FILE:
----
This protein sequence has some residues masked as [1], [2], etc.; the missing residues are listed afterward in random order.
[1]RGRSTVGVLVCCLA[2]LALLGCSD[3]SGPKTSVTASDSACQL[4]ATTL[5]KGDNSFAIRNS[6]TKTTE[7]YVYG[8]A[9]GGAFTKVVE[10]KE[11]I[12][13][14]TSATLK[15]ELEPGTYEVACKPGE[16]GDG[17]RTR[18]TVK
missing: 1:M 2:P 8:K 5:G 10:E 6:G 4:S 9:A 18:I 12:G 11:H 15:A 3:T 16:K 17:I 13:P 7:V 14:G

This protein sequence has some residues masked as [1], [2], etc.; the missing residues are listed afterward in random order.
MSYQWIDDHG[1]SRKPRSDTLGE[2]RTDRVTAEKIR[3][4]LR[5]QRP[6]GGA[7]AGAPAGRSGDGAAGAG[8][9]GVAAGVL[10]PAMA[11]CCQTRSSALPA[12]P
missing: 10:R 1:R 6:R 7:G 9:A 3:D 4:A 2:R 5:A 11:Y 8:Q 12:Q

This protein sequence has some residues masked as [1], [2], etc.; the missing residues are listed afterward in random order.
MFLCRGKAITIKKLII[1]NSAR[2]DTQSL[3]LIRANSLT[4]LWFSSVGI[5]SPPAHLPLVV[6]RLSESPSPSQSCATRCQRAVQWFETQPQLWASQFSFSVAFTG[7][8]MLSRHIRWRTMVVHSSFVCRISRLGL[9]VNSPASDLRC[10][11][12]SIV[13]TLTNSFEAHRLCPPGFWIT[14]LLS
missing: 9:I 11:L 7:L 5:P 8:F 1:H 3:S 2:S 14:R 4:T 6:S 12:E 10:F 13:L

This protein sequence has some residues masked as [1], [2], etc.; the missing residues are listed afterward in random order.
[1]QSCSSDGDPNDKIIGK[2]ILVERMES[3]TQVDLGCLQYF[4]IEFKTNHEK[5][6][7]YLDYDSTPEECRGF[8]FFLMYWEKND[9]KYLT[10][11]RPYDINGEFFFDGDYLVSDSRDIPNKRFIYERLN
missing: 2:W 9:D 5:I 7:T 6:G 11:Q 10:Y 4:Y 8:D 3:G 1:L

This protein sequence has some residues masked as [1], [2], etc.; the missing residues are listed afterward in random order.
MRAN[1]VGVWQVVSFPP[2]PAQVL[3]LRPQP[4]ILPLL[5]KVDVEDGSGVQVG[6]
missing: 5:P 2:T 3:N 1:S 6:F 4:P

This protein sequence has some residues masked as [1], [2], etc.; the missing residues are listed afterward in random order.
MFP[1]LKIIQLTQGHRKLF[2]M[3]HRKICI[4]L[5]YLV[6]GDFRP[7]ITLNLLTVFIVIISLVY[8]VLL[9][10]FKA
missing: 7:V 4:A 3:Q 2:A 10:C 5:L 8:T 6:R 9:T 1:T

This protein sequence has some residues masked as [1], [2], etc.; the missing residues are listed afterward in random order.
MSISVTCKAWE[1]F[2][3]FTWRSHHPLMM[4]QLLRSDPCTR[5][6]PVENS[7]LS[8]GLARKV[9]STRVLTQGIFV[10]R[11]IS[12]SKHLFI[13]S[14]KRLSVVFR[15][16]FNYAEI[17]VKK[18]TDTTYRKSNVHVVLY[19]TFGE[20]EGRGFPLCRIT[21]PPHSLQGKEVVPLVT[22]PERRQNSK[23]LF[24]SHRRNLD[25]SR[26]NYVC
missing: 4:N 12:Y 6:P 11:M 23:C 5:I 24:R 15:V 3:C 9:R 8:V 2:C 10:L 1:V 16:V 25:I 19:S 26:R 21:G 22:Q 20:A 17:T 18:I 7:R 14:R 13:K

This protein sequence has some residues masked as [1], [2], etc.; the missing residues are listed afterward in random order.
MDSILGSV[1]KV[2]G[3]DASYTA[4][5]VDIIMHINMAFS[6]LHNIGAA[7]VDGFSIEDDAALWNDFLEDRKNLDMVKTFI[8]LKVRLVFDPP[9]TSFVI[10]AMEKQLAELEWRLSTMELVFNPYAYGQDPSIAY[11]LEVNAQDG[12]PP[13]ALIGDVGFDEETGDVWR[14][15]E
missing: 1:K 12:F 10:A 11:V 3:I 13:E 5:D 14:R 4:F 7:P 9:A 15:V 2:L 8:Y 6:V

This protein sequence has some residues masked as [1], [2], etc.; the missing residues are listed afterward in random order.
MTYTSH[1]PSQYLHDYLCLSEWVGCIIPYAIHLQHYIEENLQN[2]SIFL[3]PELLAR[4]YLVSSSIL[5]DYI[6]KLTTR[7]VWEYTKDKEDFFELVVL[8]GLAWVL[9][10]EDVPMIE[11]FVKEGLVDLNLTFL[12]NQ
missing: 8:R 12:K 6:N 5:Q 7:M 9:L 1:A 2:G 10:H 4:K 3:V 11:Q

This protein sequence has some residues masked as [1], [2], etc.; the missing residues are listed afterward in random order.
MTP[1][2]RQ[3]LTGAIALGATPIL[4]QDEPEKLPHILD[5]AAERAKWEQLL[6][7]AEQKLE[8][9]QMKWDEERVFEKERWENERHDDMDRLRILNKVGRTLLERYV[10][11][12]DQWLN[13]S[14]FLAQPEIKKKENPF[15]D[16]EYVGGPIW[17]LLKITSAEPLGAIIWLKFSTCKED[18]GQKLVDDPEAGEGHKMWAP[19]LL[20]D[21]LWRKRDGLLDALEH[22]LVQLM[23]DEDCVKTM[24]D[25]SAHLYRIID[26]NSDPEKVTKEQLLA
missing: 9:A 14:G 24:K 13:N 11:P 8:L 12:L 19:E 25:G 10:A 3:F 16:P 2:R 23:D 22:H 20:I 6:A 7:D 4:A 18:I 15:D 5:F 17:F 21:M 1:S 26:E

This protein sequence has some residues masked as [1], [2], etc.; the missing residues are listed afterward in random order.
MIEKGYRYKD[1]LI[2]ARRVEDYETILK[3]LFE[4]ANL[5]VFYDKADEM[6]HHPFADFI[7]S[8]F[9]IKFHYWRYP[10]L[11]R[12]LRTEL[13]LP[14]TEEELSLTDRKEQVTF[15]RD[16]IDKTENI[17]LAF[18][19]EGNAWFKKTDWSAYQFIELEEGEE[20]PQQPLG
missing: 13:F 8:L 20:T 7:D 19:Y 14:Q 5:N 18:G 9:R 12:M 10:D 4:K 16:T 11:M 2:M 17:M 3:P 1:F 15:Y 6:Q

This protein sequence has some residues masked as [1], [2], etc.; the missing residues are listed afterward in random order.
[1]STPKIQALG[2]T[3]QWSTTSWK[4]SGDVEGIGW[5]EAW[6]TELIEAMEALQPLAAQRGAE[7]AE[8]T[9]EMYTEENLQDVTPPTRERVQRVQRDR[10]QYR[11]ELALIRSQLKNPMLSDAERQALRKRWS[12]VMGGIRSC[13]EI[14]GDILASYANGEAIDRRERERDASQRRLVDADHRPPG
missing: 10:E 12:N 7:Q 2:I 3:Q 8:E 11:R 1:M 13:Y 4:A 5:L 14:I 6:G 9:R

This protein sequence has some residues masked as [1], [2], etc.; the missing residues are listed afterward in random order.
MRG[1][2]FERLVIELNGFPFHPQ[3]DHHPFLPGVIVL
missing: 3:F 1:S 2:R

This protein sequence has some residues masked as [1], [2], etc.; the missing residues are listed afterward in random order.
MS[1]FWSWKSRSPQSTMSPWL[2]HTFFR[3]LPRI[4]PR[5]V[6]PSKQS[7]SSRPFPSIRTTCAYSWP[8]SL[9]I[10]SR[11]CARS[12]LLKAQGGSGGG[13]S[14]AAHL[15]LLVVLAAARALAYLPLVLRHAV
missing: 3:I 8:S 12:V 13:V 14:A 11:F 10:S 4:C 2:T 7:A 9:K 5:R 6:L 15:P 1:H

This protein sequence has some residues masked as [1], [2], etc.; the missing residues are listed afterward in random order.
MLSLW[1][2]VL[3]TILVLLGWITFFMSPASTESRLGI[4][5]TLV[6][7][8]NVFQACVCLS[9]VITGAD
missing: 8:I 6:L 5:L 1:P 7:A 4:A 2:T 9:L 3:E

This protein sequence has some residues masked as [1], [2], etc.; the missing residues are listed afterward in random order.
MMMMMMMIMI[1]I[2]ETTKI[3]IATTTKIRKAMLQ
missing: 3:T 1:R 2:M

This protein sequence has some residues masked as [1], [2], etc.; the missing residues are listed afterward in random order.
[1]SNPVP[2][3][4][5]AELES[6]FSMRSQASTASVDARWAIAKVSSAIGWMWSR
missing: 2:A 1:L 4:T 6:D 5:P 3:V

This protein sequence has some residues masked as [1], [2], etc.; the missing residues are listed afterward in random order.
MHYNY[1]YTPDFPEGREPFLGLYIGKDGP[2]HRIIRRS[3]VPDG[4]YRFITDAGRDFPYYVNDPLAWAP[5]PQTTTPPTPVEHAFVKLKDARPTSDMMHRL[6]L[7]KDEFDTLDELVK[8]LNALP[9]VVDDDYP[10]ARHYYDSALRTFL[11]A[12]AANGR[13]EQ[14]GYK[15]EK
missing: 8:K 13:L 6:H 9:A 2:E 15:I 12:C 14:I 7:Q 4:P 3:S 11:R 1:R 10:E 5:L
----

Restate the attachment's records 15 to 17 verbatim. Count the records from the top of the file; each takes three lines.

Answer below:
This protein sequence has some residues masked as [1], [2], etc.; the missing residues are listed afterward in random order.
MLSLW[1][2]VL[3]TILVLLGWITFFMSPASTESRLGI[4][5]TLV[6][7][8]NVFQACVCLS[9]VITGAD
missing: 8:I 6:L 5:L 1:P 7:A 4:A 2:T 9:L 3:E

This protein sequence has some residues masked as [1], [2], etc.; the missing residues are listed afterward in random order.
MMMMMMMIMI[1]I[2]ETTKI[3]IATTTKIRKAMLQ
missing: 3:T 1:R 2:M

This protein sequence has some residues masked as [1], [2], etc.; the missing residues are listed afterward in random order.
[1]SNPVP[2][3][4][5]AELES[6]FSMRSQASTASVDARWAIAKVSSAIGWMWSR
missing: 2:A 1:L 4:T 6:D 5:P 3:V